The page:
First we get Chris Christie laying down the law to New Jersey’s teacher’s unions, and now we have Victor Davis Hanson mincing no words when it come to our thin-skinned President and his immature peevishness. Take it away, Professor:
Obama in just twenty months has developed a reputation for being petulant, unusually sensitive to the normal run-of-the-mill criticism. His latest pushback was his strangest so far: “And they’re not always happy with me. They talk about me like a dog. That’s not in my prepared remarks, it’s just — but it’s true.”
Given that Obama has previously called out talk radio critics by name — Beck, Hannity, Limbaugh — attacked everything from limb-lopping surgeons to vacationing at Las Vegas, and in condescending fashion tsk-tsked those who attend Glen Beck rallies, rural Pennsylvanians, and his own “typical white person” grandmother who raised him, his thin-skin touchiness seems inexplicable.
Surely the most powerful man in the world knows that when you elevate talk radio critics to near-equal adversaries, then one cannot complain that they press their now high-profile serial attacks even further.
Add that his team has indulged in invective like few recent administrations — whether Obama’s own slur against the stereotyping and stupidly acting police, Eric Holder’s collective denunciation of Americans as “cowards,” Van Jones’ various hysterics (e.g., polluting and mass-murdering whites, Bush in on 9/11, etc.), Anita Dunn’s attacks against Fox News, or the generic “Bush did it” chorus.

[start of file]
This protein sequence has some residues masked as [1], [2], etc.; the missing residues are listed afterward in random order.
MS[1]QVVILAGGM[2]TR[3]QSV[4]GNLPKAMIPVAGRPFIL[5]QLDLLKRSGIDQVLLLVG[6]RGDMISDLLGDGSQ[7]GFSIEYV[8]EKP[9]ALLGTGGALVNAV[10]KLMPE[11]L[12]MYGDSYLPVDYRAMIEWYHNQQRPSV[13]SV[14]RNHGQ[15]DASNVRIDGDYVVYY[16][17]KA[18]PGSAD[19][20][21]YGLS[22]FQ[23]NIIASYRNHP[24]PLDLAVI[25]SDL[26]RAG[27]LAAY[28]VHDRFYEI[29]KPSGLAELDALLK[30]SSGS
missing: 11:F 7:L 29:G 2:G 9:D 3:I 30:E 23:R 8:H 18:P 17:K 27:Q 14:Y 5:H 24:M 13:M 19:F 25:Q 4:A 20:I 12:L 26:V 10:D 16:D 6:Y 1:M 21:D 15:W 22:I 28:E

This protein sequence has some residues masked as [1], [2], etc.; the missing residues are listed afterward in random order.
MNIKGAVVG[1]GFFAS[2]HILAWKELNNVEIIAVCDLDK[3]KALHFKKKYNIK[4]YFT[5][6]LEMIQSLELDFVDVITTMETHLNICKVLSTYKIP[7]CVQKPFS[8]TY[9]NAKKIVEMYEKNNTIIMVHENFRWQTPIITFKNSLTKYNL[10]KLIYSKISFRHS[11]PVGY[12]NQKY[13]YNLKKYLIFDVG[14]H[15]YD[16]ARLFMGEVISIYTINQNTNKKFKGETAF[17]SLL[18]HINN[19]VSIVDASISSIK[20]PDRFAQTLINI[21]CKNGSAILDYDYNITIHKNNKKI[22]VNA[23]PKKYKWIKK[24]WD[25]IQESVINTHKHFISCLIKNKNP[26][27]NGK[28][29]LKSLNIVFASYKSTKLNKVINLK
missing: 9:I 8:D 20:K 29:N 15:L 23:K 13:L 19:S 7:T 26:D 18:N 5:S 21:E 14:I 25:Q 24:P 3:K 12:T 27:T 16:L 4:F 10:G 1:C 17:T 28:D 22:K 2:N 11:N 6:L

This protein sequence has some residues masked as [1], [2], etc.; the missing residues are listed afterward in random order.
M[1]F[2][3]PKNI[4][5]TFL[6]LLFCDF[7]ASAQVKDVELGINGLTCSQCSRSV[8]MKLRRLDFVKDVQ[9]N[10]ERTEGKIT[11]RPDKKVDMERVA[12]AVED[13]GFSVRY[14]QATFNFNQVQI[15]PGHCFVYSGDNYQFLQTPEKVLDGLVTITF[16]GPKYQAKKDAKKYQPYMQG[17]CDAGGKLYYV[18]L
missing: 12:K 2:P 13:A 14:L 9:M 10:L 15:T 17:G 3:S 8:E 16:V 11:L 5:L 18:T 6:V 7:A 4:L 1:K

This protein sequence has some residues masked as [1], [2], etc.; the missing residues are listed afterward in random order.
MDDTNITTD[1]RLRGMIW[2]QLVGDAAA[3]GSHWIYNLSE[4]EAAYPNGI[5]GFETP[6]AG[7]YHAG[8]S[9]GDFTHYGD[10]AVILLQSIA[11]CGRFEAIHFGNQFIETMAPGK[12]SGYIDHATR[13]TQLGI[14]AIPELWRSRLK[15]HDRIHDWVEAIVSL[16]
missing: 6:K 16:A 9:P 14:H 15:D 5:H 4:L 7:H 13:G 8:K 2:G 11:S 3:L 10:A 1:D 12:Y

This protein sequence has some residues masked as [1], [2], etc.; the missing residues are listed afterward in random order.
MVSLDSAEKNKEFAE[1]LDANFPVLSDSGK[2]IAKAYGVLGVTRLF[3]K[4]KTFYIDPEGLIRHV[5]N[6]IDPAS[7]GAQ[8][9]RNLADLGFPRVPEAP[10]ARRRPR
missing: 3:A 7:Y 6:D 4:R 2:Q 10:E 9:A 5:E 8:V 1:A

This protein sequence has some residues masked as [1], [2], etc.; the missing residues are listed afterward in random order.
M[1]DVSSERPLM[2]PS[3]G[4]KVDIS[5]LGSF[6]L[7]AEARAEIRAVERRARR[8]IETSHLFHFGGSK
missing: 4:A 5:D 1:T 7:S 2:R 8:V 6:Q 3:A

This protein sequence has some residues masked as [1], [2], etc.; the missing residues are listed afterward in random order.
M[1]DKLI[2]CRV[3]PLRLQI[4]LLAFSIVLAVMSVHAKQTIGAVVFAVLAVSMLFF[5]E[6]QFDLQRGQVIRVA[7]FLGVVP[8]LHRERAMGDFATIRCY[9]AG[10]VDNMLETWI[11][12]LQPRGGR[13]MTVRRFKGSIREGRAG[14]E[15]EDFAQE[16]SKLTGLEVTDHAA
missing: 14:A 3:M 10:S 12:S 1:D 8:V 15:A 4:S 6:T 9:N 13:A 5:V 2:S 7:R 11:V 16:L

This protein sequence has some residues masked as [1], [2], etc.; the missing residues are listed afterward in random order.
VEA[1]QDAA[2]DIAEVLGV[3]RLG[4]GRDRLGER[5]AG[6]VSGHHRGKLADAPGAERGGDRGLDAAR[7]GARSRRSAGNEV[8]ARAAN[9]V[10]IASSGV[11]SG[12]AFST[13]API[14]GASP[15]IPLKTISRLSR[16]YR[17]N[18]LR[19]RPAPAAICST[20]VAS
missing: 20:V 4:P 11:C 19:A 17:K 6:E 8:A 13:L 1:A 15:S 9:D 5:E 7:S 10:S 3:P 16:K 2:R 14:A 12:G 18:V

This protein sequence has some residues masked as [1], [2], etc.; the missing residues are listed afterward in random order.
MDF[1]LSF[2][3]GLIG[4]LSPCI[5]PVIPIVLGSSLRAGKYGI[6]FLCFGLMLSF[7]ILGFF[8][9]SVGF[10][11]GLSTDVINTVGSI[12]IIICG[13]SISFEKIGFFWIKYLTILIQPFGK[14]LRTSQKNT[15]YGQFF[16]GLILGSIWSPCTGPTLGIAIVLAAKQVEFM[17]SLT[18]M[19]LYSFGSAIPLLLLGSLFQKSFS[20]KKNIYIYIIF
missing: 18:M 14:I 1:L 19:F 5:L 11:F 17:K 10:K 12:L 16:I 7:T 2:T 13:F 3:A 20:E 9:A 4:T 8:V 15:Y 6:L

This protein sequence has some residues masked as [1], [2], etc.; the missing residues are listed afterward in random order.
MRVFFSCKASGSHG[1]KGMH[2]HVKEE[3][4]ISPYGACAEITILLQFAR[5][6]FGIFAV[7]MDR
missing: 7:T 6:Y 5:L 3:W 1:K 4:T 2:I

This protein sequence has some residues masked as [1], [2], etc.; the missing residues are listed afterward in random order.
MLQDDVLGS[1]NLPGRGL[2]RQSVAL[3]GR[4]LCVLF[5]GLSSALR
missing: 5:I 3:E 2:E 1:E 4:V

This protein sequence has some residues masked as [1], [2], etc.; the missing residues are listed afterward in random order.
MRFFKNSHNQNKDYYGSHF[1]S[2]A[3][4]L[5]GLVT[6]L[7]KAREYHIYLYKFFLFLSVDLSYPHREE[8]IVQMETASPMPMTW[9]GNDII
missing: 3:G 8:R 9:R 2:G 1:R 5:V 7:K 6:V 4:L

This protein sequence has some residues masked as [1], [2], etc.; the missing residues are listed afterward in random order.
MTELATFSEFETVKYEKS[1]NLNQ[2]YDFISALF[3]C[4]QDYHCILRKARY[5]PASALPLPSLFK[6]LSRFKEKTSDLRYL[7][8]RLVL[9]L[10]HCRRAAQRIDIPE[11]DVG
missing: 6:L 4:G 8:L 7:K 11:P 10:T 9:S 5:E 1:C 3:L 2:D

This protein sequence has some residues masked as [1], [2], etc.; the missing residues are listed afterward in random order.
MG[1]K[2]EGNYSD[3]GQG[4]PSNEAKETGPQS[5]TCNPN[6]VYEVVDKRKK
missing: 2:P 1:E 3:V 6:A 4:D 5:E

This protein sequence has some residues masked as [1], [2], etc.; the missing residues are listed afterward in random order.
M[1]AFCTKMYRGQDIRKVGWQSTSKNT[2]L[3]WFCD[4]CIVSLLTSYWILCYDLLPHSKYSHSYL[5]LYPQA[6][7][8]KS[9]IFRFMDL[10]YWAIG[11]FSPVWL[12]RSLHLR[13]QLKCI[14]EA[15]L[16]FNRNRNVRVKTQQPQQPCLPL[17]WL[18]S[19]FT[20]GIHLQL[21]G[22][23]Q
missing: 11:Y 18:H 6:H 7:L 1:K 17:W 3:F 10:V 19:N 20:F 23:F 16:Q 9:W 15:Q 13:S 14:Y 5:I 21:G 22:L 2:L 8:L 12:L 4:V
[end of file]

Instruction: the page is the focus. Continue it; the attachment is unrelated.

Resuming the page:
The wonder is not that Obama is angry at criticism, but why he is so surprised in a weird “how dare they?” fashion.
Various explanations come to mind. Like the early presidential years of Ronald Reagan and Bill Clinton, Obama has experienced a radical drop in approval ratings. His preconceived notions about the world abroad have proven shockingly therapeutic. He must be disappointed that an Ahmadinejad or Putin is not swayed by his charisma and does what he pleases, which is mostly to oppose America and its interests whenever he can. Messianic disappointment with an unappreciative lesser world can explain a lot.
Keynesian economics did not pan out. Pundits without the responsibility of governance, who advised him to borrow trillions, now abandon him for not borrowing more trillions. He must be confused why he is both being attacked by friends and yet unable to borrow his way to recovery.
Yet Obama’s petulance, I think, more likely derives from a certain surprise — leading to anger — that originates from novel and sudden demands for accountability. Quite simply, no one has dared question Obama before — much less press him for deeds to match his mellifluous words.
Did he really think he could talk his way through four years of the American presidency?
Be sure to read the whole thing; this is a marvelous, spot-on analysis of our callow President.